Global chip sales reached a record of $555.9 billion (£411bn) in 2021, up 26.2 percent year-on-year, the Semiconductor Industry Association (SIA) said on Monday, forecasting 8.8 percent growth for 2022 amidst continued strong demand.
While this year’s projections are much lower than the heights reached last year as countries emerged from pandemic lockdowns, SIA chief executive John Neuffer emphasised the “strong” tendency toward continued rising demand.
“It’s still really trending very strongly towards increased demand,” Neuffer told Reuters. “We’re just not going to get this kind of slingshot effect that we had in the pandemic.”
In 2020 sales grew 6.8 percent over the previous year. 2021, meanwhile, was the first year since 2018 that the number of chips sold was greater than 1 trillion, Neuffer said.
He said worldwide demand would continue to be fuelled by the trend toward increased reliance on digital devices that has emerged during the pandemic, even as chip companies including TSMC, Samsung Electronics and Intel have announced tens of billions of dollars in investments into new factories over the past year.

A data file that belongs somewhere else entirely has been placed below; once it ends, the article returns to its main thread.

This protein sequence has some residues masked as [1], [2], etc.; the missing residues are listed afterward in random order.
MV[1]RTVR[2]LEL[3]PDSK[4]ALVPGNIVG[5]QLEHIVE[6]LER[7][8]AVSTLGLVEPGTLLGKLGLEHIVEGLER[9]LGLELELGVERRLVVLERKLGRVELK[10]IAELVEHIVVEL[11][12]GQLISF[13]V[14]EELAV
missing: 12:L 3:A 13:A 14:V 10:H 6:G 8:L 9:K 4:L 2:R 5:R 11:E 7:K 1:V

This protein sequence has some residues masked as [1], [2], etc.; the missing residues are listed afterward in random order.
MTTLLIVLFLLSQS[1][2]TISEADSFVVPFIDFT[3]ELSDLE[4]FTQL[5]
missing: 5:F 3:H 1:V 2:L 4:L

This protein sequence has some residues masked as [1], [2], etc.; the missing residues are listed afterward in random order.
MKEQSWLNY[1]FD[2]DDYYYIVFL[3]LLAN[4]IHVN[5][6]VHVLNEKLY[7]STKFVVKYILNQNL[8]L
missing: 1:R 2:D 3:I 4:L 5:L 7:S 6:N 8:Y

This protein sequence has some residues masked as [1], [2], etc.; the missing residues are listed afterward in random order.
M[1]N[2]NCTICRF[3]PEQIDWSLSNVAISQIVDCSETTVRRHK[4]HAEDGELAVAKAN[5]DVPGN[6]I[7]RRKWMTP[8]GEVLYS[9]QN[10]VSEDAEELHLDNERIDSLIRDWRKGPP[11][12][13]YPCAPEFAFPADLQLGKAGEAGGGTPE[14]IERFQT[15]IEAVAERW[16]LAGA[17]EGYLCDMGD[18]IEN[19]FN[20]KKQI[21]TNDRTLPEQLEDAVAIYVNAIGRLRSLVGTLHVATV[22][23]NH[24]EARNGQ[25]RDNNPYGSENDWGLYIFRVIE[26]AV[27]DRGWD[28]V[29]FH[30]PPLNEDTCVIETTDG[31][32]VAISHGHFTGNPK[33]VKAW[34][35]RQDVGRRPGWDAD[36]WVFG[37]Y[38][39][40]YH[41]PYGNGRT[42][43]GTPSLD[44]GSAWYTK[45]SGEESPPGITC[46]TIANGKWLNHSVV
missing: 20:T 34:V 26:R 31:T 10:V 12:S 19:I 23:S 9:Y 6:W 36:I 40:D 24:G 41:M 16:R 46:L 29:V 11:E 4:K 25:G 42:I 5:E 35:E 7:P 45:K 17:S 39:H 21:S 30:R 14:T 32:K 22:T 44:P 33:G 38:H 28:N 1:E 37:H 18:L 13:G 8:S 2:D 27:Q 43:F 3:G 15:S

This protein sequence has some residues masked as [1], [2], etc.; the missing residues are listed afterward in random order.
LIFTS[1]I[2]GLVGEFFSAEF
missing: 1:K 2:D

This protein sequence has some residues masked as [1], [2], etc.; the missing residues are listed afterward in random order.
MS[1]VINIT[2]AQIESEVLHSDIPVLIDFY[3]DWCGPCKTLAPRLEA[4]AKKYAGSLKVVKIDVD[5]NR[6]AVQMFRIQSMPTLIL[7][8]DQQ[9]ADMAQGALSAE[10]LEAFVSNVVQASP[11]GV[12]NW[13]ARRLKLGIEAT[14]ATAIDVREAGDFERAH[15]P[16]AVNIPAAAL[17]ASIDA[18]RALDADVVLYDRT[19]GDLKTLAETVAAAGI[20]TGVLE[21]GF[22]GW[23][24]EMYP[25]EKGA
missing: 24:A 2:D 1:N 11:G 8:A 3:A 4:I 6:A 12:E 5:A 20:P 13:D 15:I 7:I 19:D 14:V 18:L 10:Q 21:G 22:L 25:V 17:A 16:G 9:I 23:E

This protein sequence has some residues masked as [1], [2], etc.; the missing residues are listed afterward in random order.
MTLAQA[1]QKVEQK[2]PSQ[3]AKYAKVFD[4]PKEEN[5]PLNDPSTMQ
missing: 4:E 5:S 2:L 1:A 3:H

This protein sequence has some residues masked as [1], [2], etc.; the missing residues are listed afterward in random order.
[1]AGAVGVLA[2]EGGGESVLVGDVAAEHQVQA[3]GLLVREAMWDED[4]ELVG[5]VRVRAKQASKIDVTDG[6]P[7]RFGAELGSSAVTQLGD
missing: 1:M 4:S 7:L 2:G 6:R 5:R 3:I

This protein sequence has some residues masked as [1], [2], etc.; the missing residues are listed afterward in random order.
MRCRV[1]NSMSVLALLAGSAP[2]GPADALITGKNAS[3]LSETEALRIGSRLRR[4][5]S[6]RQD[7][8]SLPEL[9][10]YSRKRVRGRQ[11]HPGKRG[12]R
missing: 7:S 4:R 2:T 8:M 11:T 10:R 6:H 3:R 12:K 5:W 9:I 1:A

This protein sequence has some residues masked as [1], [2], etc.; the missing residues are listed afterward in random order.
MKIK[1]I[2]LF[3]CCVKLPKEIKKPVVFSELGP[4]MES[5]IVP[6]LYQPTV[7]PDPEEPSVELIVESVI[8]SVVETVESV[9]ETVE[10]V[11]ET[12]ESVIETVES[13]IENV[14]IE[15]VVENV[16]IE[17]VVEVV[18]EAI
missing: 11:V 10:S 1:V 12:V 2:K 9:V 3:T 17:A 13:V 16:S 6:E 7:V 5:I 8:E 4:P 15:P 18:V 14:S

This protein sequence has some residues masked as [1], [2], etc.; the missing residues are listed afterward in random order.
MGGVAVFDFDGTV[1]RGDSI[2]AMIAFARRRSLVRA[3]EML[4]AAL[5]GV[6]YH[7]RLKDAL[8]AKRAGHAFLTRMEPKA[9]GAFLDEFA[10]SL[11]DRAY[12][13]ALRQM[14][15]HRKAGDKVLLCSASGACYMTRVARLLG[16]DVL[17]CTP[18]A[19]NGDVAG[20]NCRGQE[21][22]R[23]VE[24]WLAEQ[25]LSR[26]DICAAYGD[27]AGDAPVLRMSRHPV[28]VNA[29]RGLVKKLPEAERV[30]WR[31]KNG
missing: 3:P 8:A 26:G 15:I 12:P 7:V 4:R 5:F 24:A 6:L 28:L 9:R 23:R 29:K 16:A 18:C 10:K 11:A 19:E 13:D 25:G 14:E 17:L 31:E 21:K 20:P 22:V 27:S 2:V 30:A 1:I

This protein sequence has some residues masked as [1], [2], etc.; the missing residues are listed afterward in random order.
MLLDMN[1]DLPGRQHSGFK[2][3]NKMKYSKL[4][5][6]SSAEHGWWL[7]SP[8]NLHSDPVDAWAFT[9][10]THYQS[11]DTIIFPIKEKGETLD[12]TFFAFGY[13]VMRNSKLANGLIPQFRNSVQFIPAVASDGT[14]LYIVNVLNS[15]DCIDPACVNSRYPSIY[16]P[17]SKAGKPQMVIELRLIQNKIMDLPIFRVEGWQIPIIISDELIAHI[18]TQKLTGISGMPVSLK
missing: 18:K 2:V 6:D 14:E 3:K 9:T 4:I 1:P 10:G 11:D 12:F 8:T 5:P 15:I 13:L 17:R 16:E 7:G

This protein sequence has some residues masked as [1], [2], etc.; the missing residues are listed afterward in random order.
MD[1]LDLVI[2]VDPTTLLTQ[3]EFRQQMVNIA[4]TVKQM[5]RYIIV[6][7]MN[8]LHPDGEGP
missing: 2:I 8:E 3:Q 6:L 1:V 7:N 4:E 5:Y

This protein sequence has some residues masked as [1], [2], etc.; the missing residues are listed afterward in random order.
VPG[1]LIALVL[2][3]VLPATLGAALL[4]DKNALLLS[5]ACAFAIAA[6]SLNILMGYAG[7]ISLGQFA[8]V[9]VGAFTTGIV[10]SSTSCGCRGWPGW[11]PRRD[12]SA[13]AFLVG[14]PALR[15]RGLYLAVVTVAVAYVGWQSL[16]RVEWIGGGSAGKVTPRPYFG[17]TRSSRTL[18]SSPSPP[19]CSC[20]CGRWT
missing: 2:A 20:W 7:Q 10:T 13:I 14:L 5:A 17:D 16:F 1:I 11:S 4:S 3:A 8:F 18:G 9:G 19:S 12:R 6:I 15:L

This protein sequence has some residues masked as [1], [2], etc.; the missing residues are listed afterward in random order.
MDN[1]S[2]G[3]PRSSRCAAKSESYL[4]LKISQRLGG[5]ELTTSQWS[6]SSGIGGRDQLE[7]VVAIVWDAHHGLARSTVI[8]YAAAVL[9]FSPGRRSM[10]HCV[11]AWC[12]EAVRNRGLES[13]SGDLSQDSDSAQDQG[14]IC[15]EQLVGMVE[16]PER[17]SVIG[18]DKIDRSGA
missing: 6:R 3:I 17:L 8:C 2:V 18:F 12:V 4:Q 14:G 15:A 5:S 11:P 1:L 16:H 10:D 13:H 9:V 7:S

Some industry-watchers have suggested those investments could result in a glut of production when the factories come online a few years down the line.
Neuffer said he sees “plenty of demand” into “the forseeable future”, even allowing for “very, very aggressive plant construction”.
The number of semiconductors sold in 2021 reached 1.15 trillion, with the highest growth in chips for automobiles, which grew by 34 percent over the previous year to $26.4bn, with unit sales rising 33 percent year-on-year, he said.
Auto makers have been hampered in meeting resurgent demand by constraints in chip supply, with most forced to cut production in response.
China was the largest single semiconductor market, with sales at $192.5bn for 2021, up 27.1 percent, according to the SIA.
Western countries have responded to chip shortages with plans to boost domestic production, including the European Chips Act introduced by the European Commission last week and US lawmakers currently debating funding for the country’s own Chips Act.
The Commission said the shortages, especially for automakers, had highlighted the “extreme global dependency of the semiconductor value chain on a very limited number of actors in a complex geopolitical context”.